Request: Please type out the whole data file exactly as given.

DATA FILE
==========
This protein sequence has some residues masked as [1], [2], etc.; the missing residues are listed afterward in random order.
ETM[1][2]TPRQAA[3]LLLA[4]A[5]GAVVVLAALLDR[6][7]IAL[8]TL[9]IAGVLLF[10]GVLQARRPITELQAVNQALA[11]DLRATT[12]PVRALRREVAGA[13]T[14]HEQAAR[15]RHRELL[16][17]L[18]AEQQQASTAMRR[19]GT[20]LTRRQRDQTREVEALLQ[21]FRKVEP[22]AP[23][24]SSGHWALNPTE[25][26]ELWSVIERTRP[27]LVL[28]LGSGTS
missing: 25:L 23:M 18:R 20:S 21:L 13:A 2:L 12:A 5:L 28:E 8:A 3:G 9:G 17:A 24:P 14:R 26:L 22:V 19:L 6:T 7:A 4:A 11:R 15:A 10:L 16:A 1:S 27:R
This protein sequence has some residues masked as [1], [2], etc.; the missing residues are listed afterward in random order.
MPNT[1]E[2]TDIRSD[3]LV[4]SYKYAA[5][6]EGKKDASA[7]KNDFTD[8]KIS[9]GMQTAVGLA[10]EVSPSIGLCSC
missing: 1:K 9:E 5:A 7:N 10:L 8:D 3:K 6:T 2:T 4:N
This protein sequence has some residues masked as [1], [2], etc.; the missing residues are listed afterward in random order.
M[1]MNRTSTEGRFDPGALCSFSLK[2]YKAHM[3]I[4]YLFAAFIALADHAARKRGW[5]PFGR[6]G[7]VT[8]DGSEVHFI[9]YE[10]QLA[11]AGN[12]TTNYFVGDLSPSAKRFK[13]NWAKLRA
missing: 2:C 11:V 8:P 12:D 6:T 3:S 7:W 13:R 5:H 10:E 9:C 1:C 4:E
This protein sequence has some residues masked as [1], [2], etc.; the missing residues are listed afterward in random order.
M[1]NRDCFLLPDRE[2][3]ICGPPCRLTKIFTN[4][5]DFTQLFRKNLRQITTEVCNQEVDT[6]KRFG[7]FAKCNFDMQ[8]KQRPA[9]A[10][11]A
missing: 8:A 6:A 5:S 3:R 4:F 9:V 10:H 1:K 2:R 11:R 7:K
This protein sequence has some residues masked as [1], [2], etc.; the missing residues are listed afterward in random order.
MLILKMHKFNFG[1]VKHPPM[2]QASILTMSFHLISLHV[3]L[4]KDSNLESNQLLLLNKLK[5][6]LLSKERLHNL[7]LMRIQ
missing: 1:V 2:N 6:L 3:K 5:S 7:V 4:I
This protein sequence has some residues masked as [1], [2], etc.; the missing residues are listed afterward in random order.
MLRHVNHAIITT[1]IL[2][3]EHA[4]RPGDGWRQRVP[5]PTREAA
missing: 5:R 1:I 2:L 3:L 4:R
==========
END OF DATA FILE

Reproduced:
This protein sequence has some residues masked as [1], [2], etc.; the missing residues are listed afterward in random order.
ETM[1][2]TPRQAA[3]LLLA[4]A[5]GAVVVLAALLDR[6][7]IAL[8]TL[9]IAGVLLF[10]GVLQARRPITELQAVNQALA[11]DLRATT[12]PVRALRREVAGA[13]T[14]HEQAAR[15]RHRELL[16][17]L[18]AEQQQASTAMRR[19]GT[20]LTRRQRDQTREVEALLQ[21]FRKVEP[22]AP[23][24]SSGHWALNPTE[25][26]ELWSVIERTRP[27]LVL[28]LGSGTS
missing: 25:L 23:M 18:R 20:S 21:L 13:A 2:L 12:A 5:L 28:E 8:A 3:G 9:G 17:A 24:P 14:R 26:L 22:V 19:L 6:T 7:A 4:A 11:R 15:A 10:L 16:A 1:S 27:R
This protein sequence has some residues masked as [1], [2], etc.; the missing residues are listed afterward in random order.
MPNT[1]E[2]TDIRSD[3]LV[4]SYKYAA[5][6]EGKKDASA[7]KNDFTD[8]KIS[9]GMQTAVGLA[10]EVSPSIGLCSC
missing: 1:K 9:E 5:A 7:N 10:L 8:D 3:K 6:T 2:T 4:N
This protein sequence has some residues masked as [1], [2], etc.; the missing residues are listed afterward in random order.
M[1]MNRTSTEGRFDPGALCSFSLK[2]YKAHM[3]I[4]YLFAAFIALADHAARKRGW[5]PFGR[6]G[7]VT[8]DGSEVHFI[9]YE[10]QLA[11]AGN[12]TTNYFVGDLSPSAKRFK[13]NWAKLRA
missing: 2:C 11:V 8:P 12:D 6:T 3:S 7:W 13:R 5:H 10:E 9:C 1:C 4:E
This protein sequence has some residues masked as [1], [2], etc.; the missing residues are listed afterward in random order.
M[1]NRDCFLLPDRE[2][3]ICGPPCRLTKIFTN[4][5]DFTQLFRKNLRQITTEVCNQEVDT[6]KRFG[7]FAKCNFDMQ[8]KQRPA[9]A[10][11]A
missing: 8:A 6:A 5:S 3:R 4:F 9:V 10:H 1:K 2:R 11:R 7:K
This protein sequence has some residues masked as [1], [2], etc.; the missing residues are listed afterward in random order.
MLILKMHKFNFG[1]VKHPPM[2]QASILTMSFHLISLHV[3]L[4]KDSNLESNQLLLLNKLK[5][6]LLSKERLHNL[7]LMRIQ
missing: 1:V 2:N 6:L 3:K 5:S 7:V 4:I
This protein sequence has some residues masked as [1], [2], etc.; the missing residues are listed afterward in random order.
MLRHVNHAIITT[1]IL[2][3]EHA[4]RPGDGWRQRVP[5]PTREAA
missing: 5:R 1:I 2:L 3:L 4:R